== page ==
I am not sure if there are individual genes for, say, fingers and if so, would such genes be near the genes that affect hand growth? If not "near" in the Euclidean sense, could there be a different metric where genes for associated structures could be considered near?

  • $\begingroup$ There aren’t genes for fingers, and the answer to the question of whether genes for associated functions are physically associated in the genome depends on the organism. You need to research the genetics of limb development before asking this sort of specific question. $\endgroup$ – David Sep 15 '19 at 19:52
  • $\begingroup$ @David: can you suggest links or search terms? I of course did try to search but got only general results. If there is an organism which had this property, can you give me an example? I am not merely interested in limb development but general rules for how the genome is laid out. $\endgroup$ – releseabe Sep 15 '19 at 20:22
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    $\begingroup$ I shouldn’t answer in comments, but if you were hoping there were rules — in anything other than bacteria — I’m afraid you will be disappointed. Try searching for operons and gene clusters. $\endgroup$ – David Sep 15 '19 at 20:28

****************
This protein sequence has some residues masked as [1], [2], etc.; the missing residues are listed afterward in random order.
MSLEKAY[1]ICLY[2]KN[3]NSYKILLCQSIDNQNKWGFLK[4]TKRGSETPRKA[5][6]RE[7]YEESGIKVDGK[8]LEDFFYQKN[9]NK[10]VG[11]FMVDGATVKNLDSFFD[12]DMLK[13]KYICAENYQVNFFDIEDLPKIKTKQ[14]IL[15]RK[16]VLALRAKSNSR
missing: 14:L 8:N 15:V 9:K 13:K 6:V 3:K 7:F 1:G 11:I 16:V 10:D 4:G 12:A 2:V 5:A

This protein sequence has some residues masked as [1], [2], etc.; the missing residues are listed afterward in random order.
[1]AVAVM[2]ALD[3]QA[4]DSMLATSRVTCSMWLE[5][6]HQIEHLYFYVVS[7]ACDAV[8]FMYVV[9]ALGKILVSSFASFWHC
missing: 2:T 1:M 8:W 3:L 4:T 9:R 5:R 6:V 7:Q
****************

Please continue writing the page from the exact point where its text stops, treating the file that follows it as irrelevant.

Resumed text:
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    $\begingroup$ en.m.wikipedia.org/wiki/Hox_gene#Colinearity $\endgroup$ – canadianer Sep 15 '19 at 21:44
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    $\begingroup$ @releseabe — Apologies for the "poor", but both on this list and in life I have repeatedly encountered numerical scientists interested in finding problems in biology to apply their skills to. Among the problems that arise are 1. Biology (even the molecular variety) doesn't genearlly follow clean rules, 2. The low-hanging fruit has already been picked, 3. Although biology is intellectually stupid (speaking as an ex-chemist) you need to learn some to understand the problems.(Others on the list will hate me for saying this.) $\endgroup$ – David Sep 16 '19 at 20:25

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